Authors: Coleman, TJ; Neely, DD


Cite As:
Coleman, TJ & Neely, DD 2019, 'Developments in stiff ground support in deep potash operations at the Vanscoy Mine', in J Hadjigeorgiou & M Hudyma (eds), Proceedings of the Ninth International Symposium on Ground Support in Mining and Underground Construction, Australian Centre for Geomechanics, Perth, pp. 519-532.

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Abstract:
This paper presents a case study of the development of ground support practices at Nutrien’s Vanscoy potash mine, the deepest (>1,100 m) conventional evaporite mine in North America. The majority of the underground excavations at Saskatchewan potash mines are unsupported and rely upon the principle of stress control to manage ground conditions. Adverse ground conditions are typically addressed in three ways: changing mining horizon to avoid disturbed ground, cutting down of bad ground, or installation of ground support. The two former approaches often result in extended interruptions to production whereas installation of ground support allows access to be maintained and production to continue. The timedependant creep properties of the evaporites led to the historical approach of using a soft ground support system to accommodate the large deformations typically seen. The softness of the ground support system at potash operations was typically achieved by utilising point anchored mechanical rockbolts, partial encapsulation of resin rebar bolts, or by introducing a softer element in to a fully encapsulated resin rebar support element, at Vanscoy a wood washer was used. The experience of one of the authors with the improvement of excavation stability following the introduction of stiff resin encapsulated AT rockbolts for secondary ground support at the deep (>1,300 m) Boulby potash mine in the UK led to initial instrumented trials at the Vanscoy Mine. Multipoint magnesonic extensometers were introduced to the mine to provide detailed measurement of back deformation to assess the impact of increasing the ground support stiffness on back behaviour. The magnesonic extensometers comprise of 20 magnetic reference anchors installed over a depth of 7 m allowing precise high resolution measurement of back deformation. The introduction of magnesonic extensometers to monitor the influence of stiffening the ground support system proved invaluable in understanding the mechanism of ground support/rock mass interaction in the immediate stratified back of development and production excavations. The Vanscoy Mine has adopted stiffer ground support practices and continues to explore other ground support technologies in the pursuit of safe optimised ground support practices.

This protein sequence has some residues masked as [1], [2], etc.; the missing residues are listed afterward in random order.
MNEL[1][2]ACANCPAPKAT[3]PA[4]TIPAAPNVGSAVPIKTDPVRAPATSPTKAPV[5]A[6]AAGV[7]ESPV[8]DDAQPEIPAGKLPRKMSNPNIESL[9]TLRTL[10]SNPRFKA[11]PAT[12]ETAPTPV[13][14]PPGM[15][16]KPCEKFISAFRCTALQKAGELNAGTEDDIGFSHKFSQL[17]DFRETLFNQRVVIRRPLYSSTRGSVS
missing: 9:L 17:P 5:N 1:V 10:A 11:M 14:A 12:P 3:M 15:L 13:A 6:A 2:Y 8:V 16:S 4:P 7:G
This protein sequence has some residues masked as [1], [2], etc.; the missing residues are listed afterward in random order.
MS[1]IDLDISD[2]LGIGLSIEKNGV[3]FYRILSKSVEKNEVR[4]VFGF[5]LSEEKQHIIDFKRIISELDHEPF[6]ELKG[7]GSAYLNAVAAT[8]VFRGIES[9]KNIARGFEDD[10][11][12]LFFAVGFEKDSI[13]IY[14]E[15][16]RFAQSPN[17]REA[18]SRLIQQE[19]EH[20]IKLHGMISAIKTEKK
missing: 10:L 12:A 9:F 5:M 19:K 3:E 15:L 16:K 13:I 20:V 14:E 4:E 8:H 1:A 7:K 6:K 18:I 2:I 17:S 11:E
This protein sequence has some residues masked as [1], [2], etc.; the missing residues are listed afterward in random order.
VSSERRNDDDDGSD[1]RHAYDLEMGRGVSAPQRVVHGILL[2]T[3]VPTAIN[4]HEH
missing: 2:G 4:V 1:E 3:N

Keywords: potash, ground support, Vanscoy Mine, evaporite mine

References:
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